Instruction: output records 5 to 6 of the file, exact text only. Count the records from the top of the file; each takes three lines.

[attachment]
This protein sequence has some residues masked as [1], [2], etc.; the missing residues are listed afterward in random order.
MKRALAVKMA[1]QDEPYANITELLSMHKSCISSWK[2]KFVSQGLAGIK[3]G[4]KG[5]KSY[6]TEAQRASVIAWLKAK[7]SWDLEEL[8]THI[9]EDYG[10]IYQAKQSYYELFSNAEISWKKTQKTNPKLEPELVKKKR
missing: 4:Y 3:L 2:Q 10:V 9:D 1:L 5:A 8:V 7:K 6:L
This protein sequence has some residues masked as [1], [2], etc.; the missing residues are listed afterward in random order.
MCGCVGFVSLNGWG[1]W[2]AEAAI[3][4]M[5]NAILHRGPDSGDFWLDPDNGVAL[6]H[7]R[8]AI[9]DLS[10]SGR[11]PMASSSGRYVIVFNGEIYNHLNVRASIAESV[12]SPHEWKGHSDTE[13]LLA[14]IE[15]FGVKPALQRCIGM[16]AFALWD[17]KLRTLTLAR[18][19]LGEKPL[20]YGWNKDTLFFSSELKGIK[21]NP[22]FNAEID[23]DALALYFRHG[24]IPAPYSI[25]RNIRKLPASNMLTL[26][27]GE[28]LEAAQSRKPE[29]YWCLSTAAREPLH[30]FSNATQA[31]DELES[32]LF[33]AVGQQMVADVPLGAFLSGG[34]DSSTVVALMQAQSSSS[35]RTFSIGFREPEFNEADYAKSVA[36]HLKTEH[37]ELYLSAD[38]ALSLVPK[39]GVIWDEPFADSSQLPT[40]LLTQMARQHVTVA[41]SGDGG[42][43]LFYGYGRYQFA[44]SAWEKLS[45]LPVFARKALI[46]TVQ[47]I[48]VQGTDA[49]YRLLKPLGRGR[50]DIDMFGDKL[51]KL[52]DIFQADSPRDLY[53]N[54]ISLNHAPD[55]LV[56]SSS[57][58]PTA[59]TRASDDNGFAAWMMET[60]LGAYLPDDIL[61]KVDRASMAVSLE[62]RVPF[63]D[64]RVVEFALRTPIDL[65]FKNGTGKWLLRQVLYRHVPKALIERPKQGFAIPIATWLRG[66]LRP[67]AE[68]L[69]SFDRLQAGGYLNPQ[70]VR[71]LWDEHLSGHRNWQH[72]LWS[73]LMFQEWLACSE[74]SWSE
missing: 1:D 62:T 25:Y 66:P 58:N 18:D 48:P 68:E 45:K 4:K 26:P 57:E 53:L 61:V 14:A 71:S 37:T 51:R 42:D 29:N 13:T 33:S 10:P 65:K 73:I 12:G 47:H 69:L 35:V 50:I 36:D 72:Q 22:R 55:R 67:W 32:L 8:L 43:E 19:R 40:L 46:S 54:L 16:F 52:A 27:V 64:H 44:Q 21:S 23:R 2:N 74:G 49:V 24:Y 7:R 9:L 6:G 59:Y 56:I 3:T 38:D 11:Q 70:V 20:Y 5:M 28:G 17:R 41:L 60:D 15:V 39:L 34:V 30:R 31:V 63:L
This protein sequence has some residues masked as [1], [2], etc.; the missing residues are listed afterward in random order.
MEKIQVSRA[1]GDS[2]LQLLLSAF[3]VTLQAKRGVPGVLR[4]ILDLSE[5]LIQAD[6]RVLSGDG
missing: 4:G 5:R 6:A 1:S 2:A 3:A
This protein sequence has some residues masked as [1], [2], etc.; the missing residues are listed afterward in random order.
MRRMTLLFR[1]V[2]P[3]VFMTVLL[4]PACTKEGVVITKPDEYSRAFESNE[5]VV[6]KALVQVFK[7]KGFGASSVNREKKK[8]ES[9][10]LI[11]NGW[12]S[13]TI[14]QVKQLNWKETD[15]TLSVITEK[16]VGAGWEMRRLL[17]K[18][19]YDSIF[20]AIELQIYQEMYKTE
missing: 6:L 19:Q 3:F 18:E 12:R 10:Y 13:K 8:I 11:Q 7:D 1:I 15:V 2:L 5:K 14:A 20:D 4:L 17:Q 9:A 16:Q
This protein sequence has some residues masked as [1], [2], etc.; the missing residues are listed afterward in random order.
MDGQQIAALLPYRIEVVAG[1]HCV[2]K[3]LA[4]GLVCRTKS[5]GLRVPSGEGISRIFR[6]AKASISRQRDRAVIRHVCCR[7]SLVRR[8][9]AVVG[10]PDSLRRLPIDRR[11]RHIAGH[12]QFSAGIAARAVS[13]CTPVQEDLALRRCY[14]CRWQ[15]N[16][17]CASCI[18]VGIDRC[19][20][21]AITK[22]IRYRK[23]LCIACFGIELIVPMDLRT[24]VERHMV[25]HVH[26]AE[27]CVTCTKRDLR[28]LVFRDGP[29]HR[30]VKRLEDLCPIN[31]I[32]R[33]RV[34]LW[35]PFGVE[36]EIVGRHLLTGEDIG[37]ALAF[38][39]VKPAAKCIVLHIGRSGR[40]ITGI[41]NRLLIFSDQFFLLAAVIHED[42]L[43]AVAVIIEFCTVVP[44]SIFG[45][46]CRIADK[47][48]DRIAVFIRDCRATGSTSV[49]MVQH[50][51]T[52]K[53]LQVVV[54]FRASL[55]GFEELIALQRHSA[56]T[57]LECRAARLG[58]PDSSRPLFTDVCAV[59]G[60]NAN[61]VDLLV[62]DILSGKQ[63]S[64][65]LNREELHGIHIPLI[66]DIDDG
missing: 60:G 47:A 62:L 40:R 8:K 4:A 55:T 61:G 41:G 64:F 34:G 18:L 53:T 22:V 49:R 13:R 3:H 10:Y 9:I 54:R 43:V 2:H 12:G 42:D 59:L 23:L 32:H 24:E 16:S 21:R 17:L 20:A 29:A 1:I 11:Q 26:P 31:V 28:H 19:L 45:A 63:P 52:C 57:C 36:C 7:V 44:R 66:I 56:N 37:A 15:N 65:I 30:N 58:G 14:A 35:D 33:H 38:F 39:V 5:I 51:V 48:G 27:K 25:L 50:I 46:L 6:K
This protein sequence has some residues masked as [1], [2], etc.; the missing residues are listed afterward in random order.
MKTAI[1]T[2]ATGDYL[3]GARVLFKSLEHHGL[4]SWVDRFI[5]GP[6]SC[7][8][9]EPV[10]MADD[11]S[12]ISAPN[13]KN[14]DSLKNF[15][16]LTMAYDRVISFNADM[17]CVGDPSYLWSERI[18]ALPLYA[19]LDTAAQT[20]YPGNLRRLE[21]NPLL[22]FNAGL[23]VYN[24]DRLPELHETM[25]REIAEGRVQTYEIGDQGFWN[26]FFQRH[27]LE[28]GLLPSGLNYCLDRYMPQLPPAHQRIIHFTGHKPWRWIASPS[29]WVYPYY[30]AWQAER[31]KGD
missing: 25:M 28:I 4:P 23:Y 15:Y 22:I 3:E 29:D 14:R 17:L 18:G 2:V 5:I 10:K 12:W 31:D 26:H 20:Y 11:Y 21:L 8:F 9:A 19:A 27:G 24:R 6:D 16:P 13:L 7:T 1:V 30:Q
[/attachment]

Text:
This protein sequence has some residues masked as [1], [2], etc.; the missing residues are listed afterward in random order.
MDGQQIAALLPYRIEVVAG[1]HCV[2]K[3]LA[4]GLVCRTKS[5]GLRVPSGEGISRIFR[6]AKASISRQRDRAVIRHVCCR[7]SLVRR[8][9]AVVG[10]PDSLRRLPIDRR[11]RHIAGH[12]QFSAGIAARAVS[13]CTPVQEDLALRRCY[14]CRWQ[15]N[16][17]CASCI[18]VGIDRC[19][20][21]AITK[22]IRYRK[23]LCIACFGIELIVPMDLRT[24]VERHMV[25]HVH[26]AE[27]CVTCTKRDLR[28]LVFRDGP[29]HR[30]VKRLEDLCPIN[31]I[32]R[33]RV[34]LW[35]PFGVE[36]EIVGRHLLTGEDIG[37]ALAF[38][39]VKPAAKCIVLHIGRSGR[40]ITGI[41]NRLLIFSDQFFLLAAVIHED[42]L[43]AVAVIIEFCTVVP[44]SIFG[45][46]CRIADK[47][48]DRIAVFIRDCRATGSTSV[49]MVQH[50][51]T[52]K[53]LQVVV[54]FRASL[55]GFEELIALQRHSA[56]T[57]LECRAARLG[58]PDSSRPLFTDVCAV[59]G[60]NAN[61]VDLLV[62]DILSGKQ[63]S[64][65]LNREELHGIHIPLI[66]DIDDG
missing: 60:G 47:A 62:L 40:R 8:K 4:A 55:T 61:G 41:G 64:F 34:G 18:L 53:T 22:V 49:R 13:R 3:H 10:Y 9:I 54:R 43:V 2:H 12:G 42:D 59:L 23:L 32:H 24:E 16:S 21:R 17:L 20:A 29:A 1:I 11:Q 26:P 31:V 28:H 19:L 45:A 63:P 52:C 57:C 36:C 7:V 44:R 66:I 56:N 37:A 15:N 65:I 30:N 58:G 14:A 35:D 33:H 38:F 39:V 5:I 51:V 48:G 27:K 25:L 50:I 46:L 6:K
This protein sequence has some residues masked as [1], [2], etc.; the missing residues are listed afterward in random order.
MKTAI[1]T[2]ATGDYL[3]GARVLFKSLEHHGL[4]SWVDRFI[5]GP[6]SC[7][8][9]EPV[10]MADD[11]S[12]ISAPN[13]KN[14]DSLKNF[15][16]LTMAYDRVISFNADM[17]CVGDPSYLWSERI[18]ALPLYA[19]LDTAAQT[20]YPGNLRRLE[21]NPLL[22]FNAGL[23]VYN[24]DRLPELHETM[25]REIAEGRVQTYEIGDQGFWN[26]FFQRH[27]LE[28]GLLPSGLNYCLDRYMPQLPPAHQRIIHFTGHKPWRWIASPS[29]WVYPYY[30]AWQAER[31]KGD
missing: 25:M 28:I 4:P 23:Y 15:Y 22:I 3:E 29:D 14:R 17:L 18:G 2:V 5:I 10:K 12:W 31:D 26:H 20:Y 11:Y 21:L 8:F 9:A 19:A 27:G 24:R 6:D 16:P 13:L 7:T 1:V 30:Q